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Loretto Abbey Catholic Secondary School

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Title: Loretto Abbey Catholic Secondary School  
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Subject: Toronto Catholic District School Board, Senator O'Connor College School, Mary Ward Catholic Secondary School, Sisters of Loreto, Francis Libermann Catholic High School
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Loretto Abbey Catholic Secondary School

Loretto Abbey Catholic Secondary School
Cruci Dum Spiro Fido[1]
Throughout My Life, I Shall Place My Hope in the Cross
101 Mason Boulevard
Hoggs Hollow, North York, Ontario, M5M 3E2
School type Catholic High school
Religious affiliation(s) Roman Catholic
(Loretto Sisters)
Founded 1847
School board Toronto Catholic District School Board
Superintendent John Shain
Area 4
Area trustee Maria Rizzo
Ward 5
School number 510 / 728055
Principal Anita Bartolini
Vice Principals Giuseppina Pannozzo
Anyta Kyriakou
Grades 9-12
Enrollment 930 (2012-13[1])
Language English
Colour(s) Double Blue         
Mascot Gator
Team name (Loretto) Abbey Gators
Parish St. Margaret
Specialist High Skills Major Non-Profit
(Awaiting approval from the board)
Program Focus Extended French
Advanced Placement

Loretto Abbey Catholic Secondary School (sporadically known as Loretto Abbey CSS, LACSS, Loretto Abbey, LAT, Loretto Abbey Toronto or Abbey) is an all-girls Catholic high school in Hogg's Hollow[2] neighbourhood of Toronto, Ontario. Established by the Loretto Sisters in 1847, it is one of Toronto's oldest educational institutions and is part of the Toronto Catholic District School Board.

Loretto Abbey operates on the non-semestered system offering Academic and Applied courses; approximately 85% of the school's courses are offered at the Academic level, educating girls to university-entrance standards. The school offers Co-operative Education, Extended French, Advanced Placement Programmes and Special Education (Resource and Gifted)


  • History 1
  • 2009-2010 EQAO results 2
  • Fraser Institute ranking 3
  • Campus & facilities 4
  • Co-curricular programme & traditions 5
  • Overseas programmes 6
  • Alumnae 7
  • Gallery 8
  • See also 9
  • References 10
  • External links 11


The school was originally established as a private school in 1847 by the Sisters of Loreto from Ireland (founded by the Venerable Mary Ward in 1609). Mary Ward advocated excellent education for young women so that they might “do great things” and this has always formed part of the ethos of Loretto schools.

The Loreto Sisters arrived in Toronto from Rathfarnham, Ireland, in 1847 at the invitation of Michael Power, the first Catholic bishop of Toronto. The school was named after their previous home of Loreto Abbey near Dublin. The first Superior of the Toronto community and principal of the school was Mother Teresa Ellen Dease, I.B.V.M.

Originally located on Duke Street, Loretto Abbey moved to a Bathurst Street site and then to Bond Street in 1860. In 1867 the school relocated to the former mansion of Attorney General Robert James on Wellington Street. In 1927, the school moved to its current home, a Gothic Tudor style building on Mason Boulevard.[3] The school is attached to Loretto Abbey, the motherhouse of the Loretto Sisters in Canada.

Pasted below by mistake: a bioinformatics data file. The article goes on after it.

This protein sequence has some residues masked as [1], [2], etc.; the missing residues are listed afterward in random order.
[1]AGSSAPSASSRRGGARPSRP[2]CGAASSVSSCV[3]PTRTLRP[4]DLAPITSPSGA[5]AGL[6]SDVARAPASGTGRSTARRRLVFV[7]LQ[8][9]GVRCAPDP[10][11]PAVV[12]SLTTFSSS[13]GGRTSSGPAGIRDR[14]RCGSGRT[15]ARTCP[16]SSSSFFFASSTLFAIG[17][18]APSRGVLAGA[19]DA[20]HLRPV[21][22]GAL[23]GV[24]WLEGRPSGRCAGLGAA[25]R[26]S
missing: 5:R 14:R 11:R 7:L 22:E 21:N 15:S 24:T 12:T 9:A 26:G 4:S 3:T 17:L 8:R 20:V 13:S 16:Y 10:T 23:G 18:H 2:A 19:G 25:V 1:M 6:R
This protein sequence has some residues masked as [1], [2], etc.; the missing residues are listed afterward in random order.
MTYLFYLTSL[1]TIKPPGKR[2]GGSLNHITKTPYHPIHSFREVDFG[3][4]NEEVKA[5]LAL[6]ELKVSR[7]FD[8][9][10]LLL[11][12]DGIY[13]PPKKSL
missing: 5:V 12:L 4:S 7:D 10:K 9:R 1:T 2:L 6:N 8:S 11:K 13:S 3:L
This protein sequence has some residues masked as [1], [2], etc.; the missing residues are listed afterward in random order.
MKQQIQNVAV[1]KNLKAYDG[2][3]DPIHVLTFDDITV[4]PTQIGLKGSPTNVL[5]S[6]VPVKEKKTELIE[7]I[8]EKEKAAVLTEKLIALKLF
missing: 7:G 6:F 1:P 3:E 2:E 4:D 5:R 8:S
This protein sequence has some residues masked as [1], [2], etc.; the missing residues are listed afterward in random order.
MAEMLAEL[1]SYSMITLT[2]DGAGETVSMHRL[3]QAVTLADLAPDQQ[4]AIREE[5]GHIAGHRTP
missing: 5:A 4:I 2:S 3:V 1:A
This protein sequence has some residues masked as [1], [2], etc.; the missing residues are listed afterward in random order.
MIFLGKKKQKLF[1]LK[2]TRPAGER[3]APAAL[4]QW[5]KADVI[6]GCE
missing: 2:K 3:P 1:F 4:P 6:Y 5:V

At one time, the Mason Boulevard building housed boarders and a private primary school in addition to the secondary school. The primary school, which was also run by the Loreto Sisters resident in the attached convent, closed in 1985. In 1967, at the request of the Ontario Bishops, students in Grades 9 and 10 were placed under the Metropolitan Separate School Board and no longer had to pay tuition. Fees were still charged for Grades 11-13. In 1985, the Ontario government began funding the last three years of high school and the Abbey ceased to be a private school.

2009-2010 EQAO results

85% of Grade 9 Academic math students were at Level 3 or 4. There were 193 students in the Grade 9 Academic classes during this time frame, 2% of whom were students with Special Education Needs (excluding gifted).[4]

22% of Grade 9 Applied math students were at Level 3 or 4. There were 36 students in the Grade 9 Applied classes during this time frame, 22% of whom were students with Special Education needs (excluding gifted).[4]

95% of students were successful in the Grade 10 literacy test, an increase of 1% from the previous year[5]

Fraser Institute ranking

Loretto Abbey Catholic Secondary School has a ranking of 97 out of 691 in the most recent five years as follows: 7.8 in 2007; 6.9 in 2008; 7.8 in 2009; 7.5 in 2010, and 7.8 in 2011.

The Fraser Institute's 2010/2011 report on Loretto Abbey Catholic Secondary School gave it an overall grade of 7.8/10, ranking it at 84 of 718 secondary schools in Ontario.[6]

Campus & facilities

The historic Tudor-gothic school building is located in a green neighbourhood adjacent to the Don Valley. The school has access to the Chapel in the Abbey, a pool, a gymnasium, computer facilities, a library, a 300-seat auditorium, a courtyard, a prayer garden and grotto, and a playing field.[7]